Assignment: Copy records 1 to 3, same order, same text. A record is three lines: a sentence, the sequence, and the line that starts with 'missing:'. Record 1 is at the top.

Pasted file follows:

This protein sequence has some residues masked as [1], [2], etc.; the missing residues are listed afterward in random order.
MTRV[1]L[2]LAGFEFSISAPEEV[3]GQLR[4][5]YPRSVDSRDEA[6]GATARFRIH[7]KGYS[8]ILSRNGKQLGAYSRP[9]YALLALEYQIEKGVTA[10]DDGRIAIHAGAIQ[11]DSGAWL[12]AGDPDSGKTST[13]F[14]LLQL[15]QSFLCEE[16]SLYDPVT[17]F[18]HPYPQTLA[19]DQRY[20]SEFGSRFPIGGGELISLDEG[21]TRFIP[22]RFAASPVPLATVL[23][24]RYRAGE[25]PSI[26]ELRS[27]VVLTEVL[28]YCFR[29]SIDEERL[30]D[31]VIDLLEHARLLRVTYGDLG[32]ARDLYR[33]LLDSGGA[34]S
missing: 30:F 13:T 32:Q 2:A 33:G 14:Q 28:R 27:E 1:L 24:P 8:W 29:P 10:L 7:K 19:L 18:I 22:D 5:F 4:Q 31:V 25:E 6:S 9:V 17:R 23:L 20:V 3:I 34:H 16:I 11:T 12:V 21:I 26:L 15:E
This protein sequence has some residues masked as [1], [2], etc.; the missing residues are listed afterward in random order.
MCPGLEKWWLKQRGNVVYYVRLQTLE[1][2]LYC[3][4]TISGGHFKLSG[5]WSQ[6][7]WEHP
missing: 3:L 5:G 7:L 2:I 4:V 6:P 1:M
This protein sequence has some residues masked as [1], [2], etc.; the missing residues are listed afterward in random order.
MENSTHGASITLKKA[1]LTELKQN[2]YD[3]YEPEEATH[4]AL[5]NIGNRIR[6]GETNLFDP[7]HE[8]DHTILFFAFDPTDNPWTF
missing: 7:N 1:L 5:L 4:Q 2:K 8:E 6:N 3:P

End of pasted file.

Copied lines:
This protein sequence has some residues masked as [1], [2], etc.; the missing residues are listed afterward in random order.
MTRV[1]L[2]LAGFEFSISAPEEV[3]GQLR[4][5]YPRSVDSRDEA[6]GATARFRIH[7]KGYS[8]ILSRNGKQLGAYSRP[9]YALLALEYQIEKGVTA[10]DDGRIAIHAGAIQ[11]DSGAWL[12]AGDPDSGKTST[13]F[14]LLQL[15]QSFLCEE[16]SLYDPVT[17]F[18]HPYPQTLA[19]DQRY[20]SEFGSRFPIGGGELISLDEG[21]TRFIP[22]RFAASPVPLATVL[23][24]RYRAGE[25]PSI[26]ELRS[27]VVLTEVL[28]YCFR[29]SIDEERL[30]D[31]VIDLLEHARLLRVTYGDLG[32]ARDLYR[33]LLDSGGA[34]S
missing: 30:F 13:T 32:Q 2:A 33:G 14:Q 28:R 27:E 1:L 24:P 8:W 29:P 10:L 7:K 19:L 18:I 22:D 5:F 4:Q 31:V 25:E 6:S 9:V 17:R 23:L 20:V 3:I 34:H 16:I 11:T 12:V 21:I 26:L 15:E
This protein sequence has some residues masked as [1], [2], etc.; the missing residues are listed afterward in random order.
MCPGLEKWWLKQRGNVVYYVRLQTLE[1][2]LYC[3][4]TISGGHFKLSG[5]WSQ[6][7]WEHP
missing: 3:L 5:G 7:L 2:I 4:V 6:P 1:M
This protein sequence has some residues masked as [1], [2], etc.; the missing residues are listed afterward in random order.
MENSTHGASITLKKA[1]LTELKQN[2]YD[3]YEPEEATH[4]AL[5]NIGNRIR[6]GETNLFDP[7]HE[8]DHTILFFAFDPTDNPWTF
missing: 7:N 1:L 5:L 4:Q 2:K 8:E 6:N 3:P